Closure of Real Interval is Closed Real Interval/Proof 1

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Theorem

Let $I$ be a non-empty real interval such that one of these holds:

$I = \left({a \,.\,.\, b}\right)$
$I = \left[{a \,.\,.\, b}\right)$
$I = \left({a \,.\,.\, b}\right]$
$I = \left[{a \,.\,.\, b}\right]$

Let $I^-$ denote the closure of $I$.


Then $I^-$ is the closed real interval $\left[{a \,.\,.\, b}\right]$.


Proof

There are four cases to cover:

$(1): \quad$ Let $I = \left({a \,.\,.\, b}\right)$.

From Closure of Open Real Interval is Closed Real Interval:

$I^- = \left[{a \,.\,.\, b}\right]$

$\Box$


$(2): \quad$ Let $I = \left[{a \,.\,.\, b}\right)$.

From Closure of Half-Open Real Interval is Closed Real Interval:

$I^- = \left[{a \,.\,.\, b}\right]$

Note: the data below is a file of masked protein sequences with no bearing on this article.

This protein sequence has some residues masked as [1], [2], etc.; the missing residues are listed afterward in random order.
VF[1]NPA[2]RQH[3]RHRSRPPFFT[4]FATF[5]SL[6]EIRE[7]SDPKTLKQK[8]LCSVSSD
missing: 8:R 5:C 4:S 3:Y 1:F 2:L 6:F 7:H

$\Box$


$(3): \quad$ Let $I = \left({a \,.\,.\, b}\right]$.

From Closure of Half-Open Real Interval is Closed Real Interval:

$I^- = \left[{a \,.\,.\, b}\right]$

$\Box$


$(4): \quad$ Let $I = \left[{a \,.\,.\, b}\right]$.

From Closed Real Interval is Closed in Real Number Line:

$I$ is closed in $\R$.

From Set is Closed iff Equals Topological Closure:

$I^- = \left[{a \,.\,.\, b}\right]$

$\Box$


Thus all cases are covered.

The result follows by Proof by Cases.

$\blacksquare$